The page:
Addams Family Values
What parents need to know
Parents Need to Know
Parents need to know that this movie takes the original Addams Family cast to its logical extreme -- and that means more violence (often involving newborn Pubert), more sexual innuendo, worse language and a lot of themes that are just too much for kids. Even so, the dialogue remains extremely witty.
What's the story?
The Addams Family is back in this sequel in which the children's jealousy of new baby brother Pubert leads to the hiring of an evil nanny named Debby (Joan Cusack) with designs on Uncle Fester (Christina Ricci) and Pugsley (Jimmy Workman) sent to a snobbish summer camp and marries Fester, things look grim. Finally, Debby the nanny is exposed, the children get to come home, and Pubert becomes his old Addams self again.
Is it any good?
More complex and just as witty as the first film, this one is also more disturbingly violent and sexually insinuating -- too much so for the youngest ones who might enjoy the first movie. Joan Cusack is marvelous as the greedy black widow, and the addition of Pubert to the family offers a lot of laughs, especially when we learn how much his parents are enjoying Morticia's painful labor. However, a lot of violent action (with too-near misses) involves him, and some parents might feel uncomfortable with it.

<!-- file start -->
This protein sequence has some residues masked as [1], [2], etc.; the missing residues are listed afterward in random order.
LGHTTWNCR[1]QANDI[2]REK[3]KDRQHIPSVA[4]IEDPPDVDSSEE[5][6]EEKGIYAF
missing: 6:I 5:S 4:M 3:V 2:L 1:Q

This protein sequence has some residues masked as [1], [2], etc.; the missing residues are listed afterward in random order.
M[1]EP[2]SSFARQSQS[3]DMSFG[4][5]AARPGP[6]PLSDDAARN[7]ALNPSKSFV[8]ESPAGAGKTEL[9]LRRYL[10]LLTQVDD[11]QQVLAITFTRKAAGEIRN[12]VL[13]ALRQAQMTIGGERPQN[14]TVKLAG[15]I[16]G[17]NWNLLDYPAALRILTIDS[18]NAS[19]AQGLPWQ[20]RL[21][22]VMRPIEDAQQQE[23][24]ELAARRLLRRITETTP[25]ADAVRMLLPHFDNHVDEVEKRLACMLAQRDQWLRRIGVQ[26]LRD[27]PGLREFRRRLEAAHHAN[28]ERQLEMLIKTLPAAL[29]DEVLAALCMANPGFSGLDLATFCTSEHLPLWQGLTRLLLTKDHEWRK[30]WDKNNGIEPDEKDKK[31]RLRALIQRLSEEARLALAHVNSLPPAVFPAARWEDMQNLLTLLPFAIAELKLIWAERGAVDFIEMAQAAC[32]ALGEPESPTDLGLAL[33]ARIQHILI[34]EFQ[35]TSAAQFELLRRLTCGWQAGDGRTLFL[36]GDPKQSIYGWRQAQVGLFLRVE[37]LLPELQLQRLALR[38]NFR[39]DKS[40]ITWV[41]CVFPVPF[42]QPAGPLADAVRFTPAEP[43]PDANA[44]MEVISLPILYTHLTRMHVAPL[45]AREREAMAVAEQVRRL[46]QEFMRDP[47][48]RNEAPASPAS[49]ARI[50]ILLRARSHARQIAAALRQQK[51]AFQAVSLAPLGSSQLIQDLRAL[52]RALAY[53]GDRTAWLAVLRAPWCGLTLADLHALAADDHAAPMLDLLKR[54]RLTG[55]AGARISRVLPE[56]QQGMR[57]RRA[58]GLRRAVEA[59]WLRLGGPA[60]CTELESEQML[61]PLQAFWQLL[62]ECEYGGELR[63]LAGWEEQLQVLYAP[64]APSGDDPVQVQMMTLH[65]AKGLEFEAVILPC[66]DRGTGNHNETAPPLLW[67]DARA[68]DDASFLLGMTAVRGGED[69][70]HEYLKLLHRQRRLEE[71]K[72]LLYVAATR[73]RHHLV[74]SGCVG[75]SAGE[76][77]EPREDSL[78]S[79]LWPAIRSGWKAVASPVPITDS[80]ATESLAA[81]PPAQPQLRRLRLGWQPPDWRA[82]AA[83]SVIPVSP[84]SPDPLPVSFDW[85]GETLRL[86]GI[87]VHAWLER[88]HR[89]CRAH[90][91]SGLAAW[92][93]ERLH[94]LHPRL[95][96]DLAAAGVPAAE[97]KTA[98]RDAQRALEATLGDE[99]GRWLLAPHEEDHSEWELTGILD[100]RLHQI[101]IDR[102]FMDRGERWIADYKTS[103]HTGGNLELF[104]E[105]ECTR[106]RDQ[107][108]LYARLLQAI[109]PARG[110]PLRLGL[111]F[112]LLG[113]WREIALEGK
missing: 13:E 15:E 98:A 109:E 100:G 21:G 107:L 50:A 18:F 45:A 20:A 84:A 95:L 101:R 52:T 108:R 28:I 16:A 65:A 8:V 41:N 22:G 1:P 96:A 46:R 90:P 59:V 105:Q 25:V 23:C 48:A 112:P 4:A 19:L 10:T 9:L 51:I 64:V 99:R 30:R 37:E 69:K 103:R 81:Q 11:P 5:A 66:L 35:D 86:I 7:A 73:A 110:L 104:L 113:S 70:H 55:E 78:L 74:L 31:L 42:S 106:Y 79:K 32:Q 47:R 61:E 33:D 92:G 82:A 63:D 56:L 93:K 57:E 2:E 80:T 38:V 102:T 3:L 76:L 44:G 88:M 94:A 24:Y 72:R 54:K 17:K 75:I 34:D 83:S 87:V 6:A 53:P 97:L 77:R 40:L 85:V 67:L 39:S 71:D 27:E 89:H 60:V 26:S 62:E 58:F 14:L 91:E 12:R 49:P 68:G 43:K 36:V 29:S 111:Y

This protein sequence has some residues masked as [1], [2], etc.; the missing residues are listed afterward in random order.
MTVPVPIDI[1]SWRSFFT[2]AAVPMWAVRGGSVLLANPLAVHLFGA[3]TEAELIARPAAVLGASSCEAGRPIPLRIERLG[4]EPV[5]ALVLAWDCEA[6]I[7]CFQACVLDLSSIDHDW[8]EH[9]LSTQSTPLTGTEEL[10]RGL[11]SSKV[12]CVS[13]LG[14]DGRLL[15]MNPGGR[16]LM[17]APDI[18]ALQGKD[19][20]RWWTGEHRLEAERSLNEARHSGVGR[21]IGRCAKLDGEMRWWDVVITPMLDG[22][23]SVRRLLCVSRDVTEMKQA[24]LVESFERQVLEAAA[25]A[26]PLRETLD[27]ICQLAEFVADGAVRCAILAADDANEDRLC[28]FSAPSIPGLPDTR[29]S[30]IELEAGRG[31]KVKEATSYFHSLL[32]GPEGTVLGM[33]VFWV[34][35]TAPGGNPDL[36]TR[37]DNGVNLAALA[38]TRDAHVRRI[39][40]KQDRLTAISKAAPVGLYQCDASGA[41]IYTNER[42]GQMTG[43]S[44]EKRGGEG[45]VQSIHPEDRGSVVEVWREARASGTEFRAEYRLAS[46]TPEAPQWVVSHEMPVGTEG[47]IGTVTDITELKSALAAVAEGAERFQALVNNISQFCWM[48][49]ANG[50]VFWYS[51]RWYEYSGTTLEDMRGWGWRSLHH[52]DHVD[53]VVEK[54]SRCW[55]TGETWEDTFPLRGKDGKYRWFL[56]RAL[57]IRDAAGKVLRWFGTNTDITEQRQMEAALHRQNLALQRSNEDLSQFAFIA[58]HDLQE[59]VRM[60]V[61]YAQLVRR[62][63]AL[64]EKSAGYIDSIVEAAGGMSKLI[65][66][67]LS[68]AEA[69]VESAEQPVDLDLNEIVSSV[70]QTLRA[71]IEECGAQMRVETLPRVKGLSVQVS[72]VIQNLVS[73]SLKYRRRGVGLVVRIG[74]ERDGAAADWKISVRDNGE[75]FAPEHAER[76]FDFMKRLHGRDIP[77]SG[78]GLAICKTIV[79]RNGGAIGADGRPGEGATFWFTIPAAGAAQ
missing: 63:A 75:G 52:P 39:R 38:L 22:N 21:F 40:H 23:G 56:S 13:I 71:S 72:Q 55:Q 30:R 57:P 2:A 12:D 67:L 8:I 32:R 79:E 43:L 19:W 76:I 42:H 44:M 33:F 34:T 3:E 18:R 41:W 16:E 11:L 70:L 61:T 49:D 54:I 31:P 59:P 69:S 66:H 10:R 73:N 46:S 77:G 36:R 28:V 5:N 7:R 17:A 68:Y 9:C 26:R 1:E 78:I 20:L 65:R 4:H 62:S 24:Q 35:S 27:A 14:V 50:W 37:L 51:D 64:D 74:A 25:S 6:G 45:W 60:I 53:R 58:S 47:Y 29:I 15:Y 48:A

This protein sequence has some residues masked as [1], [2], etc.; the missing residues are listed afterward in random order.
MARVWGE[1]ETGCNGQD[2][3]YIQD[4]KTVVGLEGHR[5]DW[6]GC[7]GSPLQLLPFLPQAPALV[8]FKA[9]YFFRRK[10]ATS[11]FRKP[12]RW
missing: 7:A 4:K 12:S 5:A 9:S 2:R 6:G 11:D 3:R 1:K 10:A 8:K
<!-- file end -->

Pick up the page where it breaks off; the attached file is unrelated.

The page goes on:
The scenes at camp are among the movie's cleverest. Youngsters who have felt isolated at camp will identify entirely as misfits Wednesday and Pugsley struggle in a world of conformist blond snobs. Although the action here occasionally drags, the other campers and the enthusiastic, uncomprehending counselors make great foils for the Addams children's macabre revenge. Again, some parents might find that the humor goes unnecessarily far. And it's a satisfying relief when the family members are reunited, and return to their bleakly cozy mansion.
Families can talk about...
Families can talk about how they deal with intrusions from outside their family.
Families can discuss a time when each family member maintained his or her values in the face of peer pressure.
The importance of staying true to yourself.